Ayrton Senna was a star. As recounted in Asif Kapadia’s terrific documentary, the Formula One driver was not only skilled and daring, but also charismatic and thoughtful. The film begins as he arrives from Brazil for the first time in Europe to compete in goo-kart races, and immediately draws attention, from other racers as well as media. “It was pure driving, pure racing,” he says in an interview at the time, 1978. “There wasn’t any politics involved in it, no money involved either. Like it was real racing.” The film goes on to consider the many ways that politics manifest in Formula One racing, the ways that teams make money, hire drivers, and contract with media, even as it also conveys what’s thrilling about the driving, from a driver’s perspective, for the most part. Using remarkable footage from inside drivers’ cockpits. As Senna, his chief competitor and teammate Alain Prost, and a range of number of international commentators and journalists discuss what’s at stake, for national, corporate and individual identities, the film leads inevitably to Senna’s death in 1994, following a crash at the San Marino Grand Prix in Imola, Italy. Less celebratory than contemplative, more nuanced than definitive, the documentary articulates risks and also allows the drivers to describe their nearly ecstatic experiences. Senna is a heady mix of material, psychic, and emotional elements, unresolved.
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“It masks pain from head to toe.” And, Andrea Kremer continues, “It’s a part of the game that the public’s not really supposed to see.” “It” is Toradol and the game is football, together the focus of the lead story on the latest Real Sports, premiering on HBO 24 January. As Kremer’s disturbing report reveals, this non-narcotic “wonder drug” has been used by players for years, but it’s only recently—in part because of a lawsuit brought by an increasing number of former players against the NFL, alleging a conspiracy to conceal information about concussions. The suit includes language pointing to the blood-thinning effects of Toradol as one of the exacerbating elements in some concussions. These are also associated with other consequences, according to Real Sports’ interviews with former team doctors and other experts, including gastro intestinal bleeding and liver and kidney disease. When Kremer reveals this information to the Chicago Bears’ Brian Urlacher, he sounds surprised, but he insists he’ll continue to take Toradol. “We love football,” he explains. “We want to be on the football field as much as possible.” When an NFL rep suggests that he sees her report as an “opportunity” for players and fans to “get this information,” she makes exactly the right point: “But they’re getting it through us, they’re not getting it through you.”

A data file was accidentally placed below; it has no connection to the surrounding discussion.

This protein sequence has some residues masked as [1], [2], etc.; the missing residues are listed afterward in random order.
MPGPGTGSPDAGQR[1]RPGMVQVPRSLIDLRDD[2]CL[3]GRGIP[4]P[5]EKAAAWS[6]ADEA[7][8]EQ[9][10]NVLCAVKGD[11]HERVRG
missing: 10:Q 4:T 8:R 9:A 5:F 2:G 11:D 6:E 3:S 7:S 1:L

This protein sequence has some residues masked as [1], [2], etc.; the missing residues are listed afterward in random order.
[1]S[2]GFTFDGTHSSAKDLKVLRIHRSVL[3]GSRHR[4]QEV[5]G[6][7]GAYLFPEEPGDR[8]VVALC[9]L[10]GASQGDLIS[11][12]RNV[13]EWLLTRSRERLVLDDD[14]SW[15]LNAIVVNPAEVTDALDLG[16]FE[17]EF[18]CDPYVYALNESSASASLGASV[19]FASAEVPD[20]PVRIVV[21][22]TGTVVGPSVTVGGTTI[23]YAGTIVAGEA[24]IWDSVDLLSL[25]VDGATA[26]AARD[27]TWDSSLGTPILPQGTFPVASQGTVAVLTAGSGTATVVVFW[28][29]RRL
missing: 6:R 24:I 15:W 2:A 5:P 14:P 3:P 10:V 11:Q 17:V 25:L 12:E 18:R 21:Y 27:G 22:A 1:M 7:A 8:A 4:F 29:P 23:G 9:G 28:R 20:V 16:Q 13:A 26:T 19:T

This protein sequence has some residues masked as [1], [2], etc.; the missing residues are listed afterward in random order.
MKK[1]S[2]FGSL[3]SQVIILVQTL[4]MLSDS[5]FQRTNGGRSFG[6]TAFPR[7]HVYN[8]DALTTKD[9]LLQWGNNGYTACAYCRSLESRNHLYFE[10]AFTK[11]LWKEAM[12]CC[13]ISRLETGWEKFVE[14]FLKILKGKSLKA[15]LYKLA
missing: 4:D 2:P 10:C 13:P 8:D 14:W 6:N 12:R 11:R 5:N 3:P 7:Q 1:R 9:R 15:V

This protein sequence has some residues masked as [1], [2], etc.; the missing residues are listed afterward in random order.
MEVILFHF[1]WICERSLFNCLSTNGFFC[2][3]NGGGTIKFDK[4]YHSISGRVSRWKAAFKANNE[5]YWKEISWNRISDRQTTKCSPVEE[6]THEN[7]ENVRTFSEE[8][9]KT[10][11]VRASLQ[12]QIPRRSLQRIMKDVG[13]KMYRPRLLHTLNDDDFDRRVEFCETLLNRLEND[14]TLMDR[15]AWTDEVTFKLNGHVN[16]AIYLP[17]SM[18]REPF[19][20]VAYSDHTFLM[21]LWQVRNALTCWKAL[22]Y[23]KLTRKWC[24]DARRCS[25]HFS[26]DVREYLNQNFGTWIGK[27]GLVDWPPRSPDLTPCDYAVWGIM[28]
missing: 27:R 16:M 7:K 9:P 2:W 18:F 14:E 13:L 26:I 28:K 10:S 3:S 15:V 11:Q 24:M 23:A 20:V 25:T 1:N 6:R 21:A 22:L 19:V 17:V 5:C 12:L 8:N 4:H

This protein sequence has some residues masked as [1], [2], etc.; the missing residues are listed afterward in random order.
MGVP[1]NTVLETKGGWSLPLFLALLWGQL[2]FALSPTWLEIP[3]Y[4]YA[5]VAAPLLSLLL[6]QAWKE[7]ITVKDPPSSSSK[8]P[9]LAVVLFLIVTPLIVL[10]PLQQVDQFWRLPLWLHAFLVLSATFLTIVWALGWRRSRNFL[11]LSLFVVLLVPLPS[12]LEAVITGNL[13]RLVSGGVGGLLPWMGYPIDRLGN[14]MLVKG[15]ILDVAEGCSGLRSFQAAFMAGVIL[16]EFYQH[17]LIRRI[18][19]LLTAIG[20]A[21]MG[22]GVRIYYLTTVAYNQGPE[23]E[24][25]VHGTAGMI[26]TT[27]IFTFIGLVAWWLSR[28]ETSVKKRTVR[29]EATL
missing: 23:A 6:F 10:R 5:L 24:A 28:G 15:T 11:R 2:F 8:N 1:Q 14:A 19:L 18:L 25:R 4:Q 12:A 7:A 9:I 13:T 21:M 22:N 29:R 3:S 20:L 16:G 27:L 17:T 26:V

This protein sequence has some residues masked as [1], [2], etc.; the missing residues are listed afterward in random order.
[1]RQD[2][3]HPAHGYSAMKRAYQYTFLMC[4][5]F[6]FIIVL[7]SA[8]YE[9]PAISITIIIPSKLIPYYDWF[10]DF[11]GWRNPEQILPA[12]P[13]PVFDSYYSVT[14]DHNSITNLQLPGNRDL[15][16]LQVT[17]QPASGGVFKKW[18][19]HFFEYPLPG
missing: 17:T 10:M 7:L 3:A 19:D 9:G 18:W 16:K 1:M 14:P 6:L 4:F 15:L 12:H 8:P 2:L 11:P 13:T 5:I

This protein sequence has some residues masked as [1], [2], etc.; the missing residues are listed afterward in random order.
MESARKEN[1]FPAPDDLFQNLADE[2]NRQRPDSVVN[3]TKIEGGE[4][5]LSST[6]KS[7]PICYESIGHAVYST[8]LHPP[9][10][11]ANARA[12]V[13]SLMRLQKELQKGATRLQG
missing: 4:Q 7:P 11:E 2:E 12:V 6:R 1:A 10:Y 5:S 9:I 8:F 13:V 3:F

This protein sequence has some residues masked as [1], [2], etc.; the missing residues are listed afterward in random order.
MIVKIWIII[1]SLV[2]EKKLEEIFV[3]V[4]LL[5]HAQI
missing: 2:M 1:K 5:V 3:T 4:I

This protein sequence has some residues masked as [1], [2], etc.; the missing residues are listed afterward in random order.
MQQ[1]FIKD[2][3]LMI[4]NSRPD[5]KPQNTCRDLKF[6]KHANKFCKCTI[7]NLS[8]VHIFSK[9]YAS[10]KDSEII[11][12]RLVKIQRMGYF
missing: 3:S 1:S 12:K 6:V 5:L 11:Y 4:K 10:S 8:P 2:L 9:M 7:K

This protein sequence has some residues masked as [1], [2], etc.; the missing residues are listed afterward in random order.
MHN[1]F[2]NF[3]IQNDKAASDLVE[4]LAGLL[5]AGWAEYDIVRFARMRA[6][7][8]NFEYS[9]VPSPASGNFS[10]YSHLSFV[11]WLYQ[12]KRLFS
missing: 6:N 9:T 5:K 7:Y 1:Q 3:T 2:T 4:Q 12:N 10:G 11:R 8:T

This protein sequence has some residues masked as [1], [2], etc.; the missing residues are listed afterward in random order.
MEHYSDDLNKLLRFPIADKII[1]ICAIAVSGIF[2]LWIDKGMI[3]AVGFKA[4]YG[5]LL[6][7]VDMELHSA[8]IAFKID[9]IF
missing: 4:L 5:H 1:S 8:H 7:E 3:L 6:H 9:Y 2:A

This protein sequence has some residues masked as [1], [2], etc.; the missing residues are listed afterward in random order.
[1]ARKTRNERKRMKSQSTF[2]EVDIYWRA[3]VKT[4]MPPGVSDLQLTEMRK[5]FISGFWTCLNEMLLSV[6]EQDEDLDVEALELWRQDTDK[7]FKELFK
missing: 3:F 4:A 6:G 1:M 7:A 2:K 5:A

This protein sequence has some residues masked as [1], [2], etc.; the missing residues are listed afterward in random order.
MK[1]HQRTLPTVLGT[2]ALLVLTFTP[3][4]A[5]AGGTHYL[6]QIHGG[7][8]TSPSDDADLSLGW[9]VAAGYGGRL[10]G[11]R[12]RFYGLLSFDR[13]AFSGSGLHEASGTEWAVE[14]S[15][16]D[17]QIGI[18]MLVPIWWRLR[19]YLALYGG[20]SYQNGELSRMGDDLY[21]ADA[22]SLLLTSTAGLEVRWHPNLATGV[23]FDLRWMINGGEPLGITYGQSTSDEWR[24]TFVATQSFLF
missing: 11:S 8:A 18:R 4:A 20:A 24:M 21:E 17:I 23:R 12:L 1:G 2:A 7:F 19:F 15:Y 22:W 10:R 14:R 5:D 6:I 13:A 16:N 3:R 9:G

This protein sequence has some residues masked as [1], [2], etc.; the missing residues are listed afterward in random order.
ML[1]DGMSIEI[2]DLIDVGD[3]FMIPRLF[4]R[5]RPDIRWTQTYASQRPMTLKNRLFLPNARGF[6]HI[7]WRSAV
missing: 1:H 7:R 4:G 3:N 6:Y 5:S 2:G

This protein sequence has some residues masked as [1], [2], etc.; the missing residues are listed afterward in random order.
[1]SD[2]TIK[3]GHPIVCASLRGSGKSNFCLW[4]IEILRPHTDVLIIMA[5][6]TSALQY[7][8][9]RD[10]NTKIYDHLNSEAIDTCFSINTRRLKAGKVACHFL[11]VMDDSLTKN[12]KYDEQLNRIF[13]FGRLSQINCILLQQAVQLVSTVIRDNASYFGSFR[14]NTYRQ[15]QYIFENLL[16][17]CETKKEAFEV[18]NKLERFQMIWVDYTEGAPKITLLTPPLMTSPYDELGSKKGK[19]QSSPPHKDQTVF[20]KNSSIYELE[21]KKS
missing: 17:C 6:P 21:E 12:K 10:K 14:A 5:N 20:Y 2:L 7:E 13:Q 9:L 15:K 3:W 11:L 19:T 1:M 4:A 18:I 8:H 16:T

The Brazilian-born racecar driver Ayrton Senna was a phenomenon. And as such, he was filmed, interviewed, and photographed repeatedly throughout his career, images now assembled as the documentary Senna. Available for iTunes rental now via FilmBuff, Asif Kapadia’s film is phenomenal in its own way, as it cuts together multiple images of Senna, under a series of interviews with those individuals who knew and observed him. The documentary’s brilliance lies in its mix of then and now, both haunting and immediate. In part, this effect is a function of Senna’s own story: his life was famously cut short when in 1994, when his car crashed during Italy’s San Marino Grand Prix. But it’s also produced in the texture of the documentary, the grainy TV clips, the point-of-view driving shots, the footage of drivers, crewmembers, and journalists at work and on display. There’s not a moment of the film that feels staged, but of course, that’s the ingenious fiction of celebrity: by turns thoughtful and frustrated, generous and arrogant, Senna appears here always past and ever present, an image constructed out of dreams and needs, an image that’s simultaneously made up and sincere, abstract and irresistible, history and myth.